Think all it takes to be punk is a couple power chords and a Californianized British accent? Oh no, friend, punk is a way of life. At least it was for Fear. Formed by Lee Ving just a few years prior, the band caught the attention of John Belushi, who attempted to get them to soundtrack his film, “Neighbors”, only to see the idea shot down by studio brass. To make it up to them, Belushi petitioned to get them on SNL, despite no longer being a cast member. The result? A studio full of “slamdancers”, pumpkin guts, and $20,000 worth of damages.

#5: The Replacements (1986)


Formally the Impediments, until the band's drunken rep caught up with them, the Replacements were known to like a song now and again between drinks. They once drunkenly played the worst set ever staged at CBGB, to an audience of talent scouts no less. But in 1986, fortune shone on the 'Mats, when the Pointer Sisters cancelled and musical director G.E. Smith invited them to SNL. Rehearsal went well... but the hours before the show were spent getting drunk with host Harry Dean Stanton, and their obvious state, clothes swapping, and an uncleared f-bomb were enough for Lorne Michaels to ban them then and there.

#4: Kesha (2010)


She's reinvented herself since, but in 2010 Kesha arguably set the SNL benchmark for awful. There are all kinds of bad floating around here, from her odd stage presence – which many speculated was due to drunkenness – and lame rapping. This was capped by Kesha asking, “does anyone ever stop to think that maybe we are the aliens?” But for “Your Love Is My Drug,” she doubled down on the weird and came out in glow paint. This, aside from being strange to look at, was objectively offensive to indigenous peoples. The singing was arguably a little better, but still incredibly pitchy.

#3: Kanye West (2008)


Kanye's known to commit a social faux pas now and again, but they rarely directly involve his music. On SNL in 2008, while promoting “808s & Heartbreak”, the Louis Vuitton Don launched into “Love Lockdown”, a track thought by many critics to be the highlight of the album, and a departure for West given that it featured him singing. But did it? For style rather than a lack of talent, West's “singing” voice for the song was processed via vocoder – a device that converts and musicalizes the human voice. Live however, this proved incredibly messy, with Kanye’s voice cracking, the vocal effect coming through inconsistently and the backups being cranked up sporadically to cover it. West grabbed people’s attention with another SNL performance a decade later when he began playing an extra song that had to be cut with a commercial break, all while wearing a MAGA hat and he capped things off with an unplanned (and unaired) speech about president Donald Trump.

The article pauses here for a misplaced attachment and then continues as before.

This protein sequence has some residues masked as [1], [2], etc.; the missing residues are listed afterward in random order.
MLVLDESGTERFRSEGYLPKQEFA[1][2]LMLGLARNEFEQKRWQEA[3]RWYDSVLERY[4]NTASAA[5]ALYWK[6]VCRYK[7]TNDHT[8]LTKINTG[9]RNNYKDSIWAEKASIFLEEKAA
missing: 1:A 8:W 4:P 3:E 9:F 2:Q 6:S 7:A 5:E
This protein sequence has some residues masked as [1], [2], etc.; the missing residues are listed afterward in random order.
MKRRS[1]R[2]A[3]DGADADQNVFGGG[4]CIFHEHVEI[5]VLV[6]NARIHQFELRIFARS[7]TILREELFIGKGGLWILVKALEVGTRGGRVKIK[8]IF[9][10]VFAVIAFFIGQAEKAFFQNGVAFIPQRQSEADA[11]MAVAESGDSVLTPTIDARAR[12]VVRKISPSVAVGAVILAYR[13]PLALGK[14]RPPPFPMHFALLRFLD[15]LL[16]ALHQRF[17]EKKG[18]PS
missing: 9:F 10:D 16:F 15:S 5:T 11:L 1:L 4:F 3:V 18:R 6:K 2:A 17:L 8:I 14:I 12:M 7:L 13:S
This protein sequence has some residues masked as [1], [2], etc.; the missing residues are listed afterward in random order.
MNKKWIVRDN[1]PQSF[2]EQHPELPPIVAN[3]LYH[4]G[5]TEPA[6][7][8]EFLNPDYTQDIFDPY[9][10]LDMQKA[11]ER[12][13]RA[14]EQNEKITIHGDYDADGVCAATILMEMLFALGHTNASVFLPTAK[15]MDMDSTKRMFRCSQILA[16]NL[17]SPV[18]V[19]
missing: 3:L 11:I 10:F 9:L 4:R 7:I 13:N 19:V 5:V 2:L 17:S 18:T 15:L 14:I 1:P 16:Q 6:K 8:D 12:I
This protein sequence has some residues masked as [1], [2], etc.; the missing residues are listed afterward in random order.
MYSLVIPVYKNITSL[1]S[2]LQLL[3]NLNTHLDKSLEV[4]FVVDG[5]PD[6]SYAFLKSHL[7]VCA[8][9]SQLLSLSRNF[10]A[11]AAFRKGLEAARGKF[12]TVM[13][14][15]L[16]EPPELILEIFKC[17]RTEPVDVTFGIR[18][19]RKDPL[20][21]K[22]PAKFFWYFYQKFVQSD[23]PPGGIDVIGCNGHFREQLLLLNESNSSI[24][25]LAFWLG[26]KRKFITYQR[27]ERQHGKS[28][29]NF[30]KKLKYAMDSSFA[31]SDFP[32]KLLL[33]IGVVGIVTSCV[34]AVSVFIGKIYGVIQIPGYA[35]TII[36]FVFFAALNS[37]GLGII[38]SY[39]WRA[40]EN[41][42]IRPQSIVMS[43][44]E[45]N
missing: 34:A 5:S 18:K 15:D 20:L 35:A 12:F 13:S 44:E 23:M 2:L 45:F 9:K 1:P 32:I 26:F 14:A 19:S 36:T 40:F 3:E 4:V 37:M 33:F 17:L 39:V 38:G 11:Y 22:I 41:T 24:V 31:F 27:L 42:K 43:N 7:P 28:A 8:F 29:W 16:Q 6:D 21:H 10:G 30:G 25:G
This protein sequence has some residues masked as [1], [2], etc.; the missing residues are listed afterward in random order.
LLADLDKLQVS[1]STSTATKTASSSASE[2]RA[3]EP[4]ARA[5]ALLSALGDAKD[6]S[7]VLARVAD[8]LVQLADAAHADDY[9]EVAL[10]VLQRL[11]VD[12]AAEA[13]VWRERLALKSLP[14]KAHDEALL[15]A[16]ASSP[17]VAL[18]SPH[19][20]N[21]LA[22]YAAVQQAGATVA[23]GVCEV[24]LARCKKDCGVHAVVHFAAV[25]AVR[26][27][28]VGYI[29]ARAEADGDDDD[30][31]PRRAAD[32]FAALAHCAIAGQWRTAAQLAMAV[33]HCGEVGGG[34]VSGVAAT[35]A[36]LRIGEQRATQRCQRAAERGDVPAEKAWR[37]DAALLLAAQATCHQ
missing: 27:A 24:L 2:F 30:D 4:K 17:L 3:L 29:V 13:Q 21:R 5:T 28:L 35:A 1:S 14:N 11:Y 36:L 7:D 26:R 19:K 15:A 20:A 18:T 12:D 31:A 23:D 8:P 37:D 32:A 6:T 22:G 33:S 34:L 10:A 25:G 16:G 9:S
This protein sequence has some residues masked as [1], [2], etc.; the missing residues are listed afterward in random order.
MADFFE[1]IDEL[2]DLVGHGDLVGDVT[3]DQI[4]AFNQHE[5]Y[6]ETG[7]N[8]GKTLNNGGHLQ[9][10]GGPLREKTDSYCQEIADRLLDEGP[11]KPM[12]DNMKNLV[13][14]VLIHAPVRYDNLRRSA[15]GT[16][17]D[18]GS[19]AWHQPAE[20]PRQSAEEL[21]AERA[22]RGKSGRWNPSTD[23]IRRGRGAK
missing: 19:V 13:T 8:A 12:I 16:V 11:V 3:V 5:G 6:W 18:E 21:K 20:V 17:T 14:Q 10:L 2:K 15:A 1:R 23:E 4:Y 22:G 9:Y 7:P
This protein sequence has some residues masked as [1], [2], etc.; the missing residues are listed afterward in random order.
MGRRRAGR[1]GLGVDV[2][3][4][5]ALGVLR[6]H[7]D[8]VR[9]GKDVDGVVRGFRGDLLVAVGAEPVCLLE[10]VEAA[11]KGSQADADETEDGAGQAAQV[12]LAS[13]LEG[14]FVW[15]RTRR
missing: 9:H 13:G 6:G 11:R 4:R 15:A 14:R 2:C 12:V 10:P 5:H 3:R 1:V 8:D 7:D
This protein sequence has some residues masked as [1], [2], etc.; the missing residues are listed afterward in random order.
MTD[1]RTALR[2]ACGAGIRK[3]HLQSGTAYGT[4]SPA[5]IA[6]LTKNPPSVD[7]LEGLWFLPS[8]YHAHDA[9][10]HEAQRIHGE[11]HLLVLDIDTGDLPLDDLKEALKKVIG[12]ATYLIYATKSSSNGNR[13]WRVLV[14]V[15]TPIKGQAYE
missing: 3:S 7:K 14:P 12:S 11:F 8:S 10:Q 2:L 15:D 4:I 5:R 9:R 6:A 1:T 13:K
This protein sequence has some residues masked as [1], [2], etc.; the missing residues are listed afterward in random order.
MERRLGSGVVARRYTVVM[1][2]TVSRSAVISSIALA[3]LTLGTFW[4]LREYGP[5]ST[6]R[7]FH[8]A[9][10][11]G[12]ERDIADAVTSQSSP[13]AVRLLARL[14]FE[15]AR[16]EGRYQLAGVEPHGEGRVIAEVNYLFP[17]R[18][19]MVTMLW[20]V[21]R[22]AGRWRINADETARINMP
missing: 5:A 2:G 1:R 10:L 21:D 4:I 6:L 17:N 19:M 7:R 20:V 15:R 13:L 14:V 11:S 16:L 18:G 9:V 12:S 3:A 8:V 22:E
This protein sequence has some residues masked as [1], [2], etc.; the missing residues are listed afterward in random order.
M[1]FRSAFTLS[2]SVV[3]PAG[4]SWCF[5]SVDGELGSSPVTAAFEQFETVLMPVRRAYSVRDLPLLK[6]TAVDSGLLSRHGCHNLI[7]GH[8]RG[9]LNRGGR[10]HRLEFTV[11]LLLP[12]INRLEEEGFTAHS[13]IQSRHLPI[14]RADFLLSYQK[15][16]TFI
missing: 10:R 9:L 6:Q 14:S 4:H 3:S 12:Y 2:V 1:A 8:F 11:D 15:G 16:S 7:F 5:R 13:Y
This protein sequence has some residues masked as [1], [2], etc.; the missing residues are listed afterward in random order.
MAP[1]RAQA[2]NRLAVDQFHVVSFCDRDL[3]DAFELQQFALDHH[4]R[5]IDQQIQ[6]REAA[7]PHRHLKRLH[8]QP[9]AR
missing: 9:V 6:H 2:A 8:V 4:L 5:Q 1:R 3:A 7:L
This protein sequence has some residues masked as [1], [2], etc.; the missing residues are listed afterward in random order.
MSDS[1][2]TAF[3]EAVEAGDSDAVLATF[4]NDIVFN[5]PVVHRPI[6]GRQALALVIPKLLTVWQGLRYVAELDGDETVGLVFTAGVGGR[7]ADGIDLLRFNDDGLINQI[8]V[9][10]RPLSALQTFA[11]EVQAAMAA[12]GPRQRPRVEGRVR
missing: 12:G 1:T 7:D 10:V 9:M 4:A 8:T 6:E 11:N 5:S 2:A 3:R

#2: Lana Del Rey (2012)


We've all gotten used to Lana Del Rey, but 2012 was a different time. A few years prior, she was Lizzy Grant, a budding songwriter and up-and-comer. Taking on the name Lana Del Rey, she found her first round of fame in 2011 via YouTube and her star only climbed higher with her second album, “Born to Die”. However, that album was still weeks away when she appeared on SNL in January of 2012, an appearance that was instantly hated – perhaps due to a case of too much hype with too little proof and substance, or maybe because it was simply underwhelming.

Before we unveil our top pick, here are some honorable or in this case, dishonorable mentions.

Greta Van Fleet (2019)

DJ Khaled (2019)

#1: Ashlee Simpson (2004)


While it doesn't require as much talent as singing, lip-syncing is also an art. You have to .... well, you have to synchronize your lips to words mostly. But you also have to really sell it, y'know? These, friends, are the basics of lip-syncing. But, it also helps if you're mouthing the right song. On stage for her second song, “Autobiography”, Simpson's disembodied voice began to sing first song “Pieces of Me”, which prompted her band to switch tracks, and her to do a merry jig and bolt. Initially blaming her band, Ashlee later said she opted not to sing live due to her acid reflux.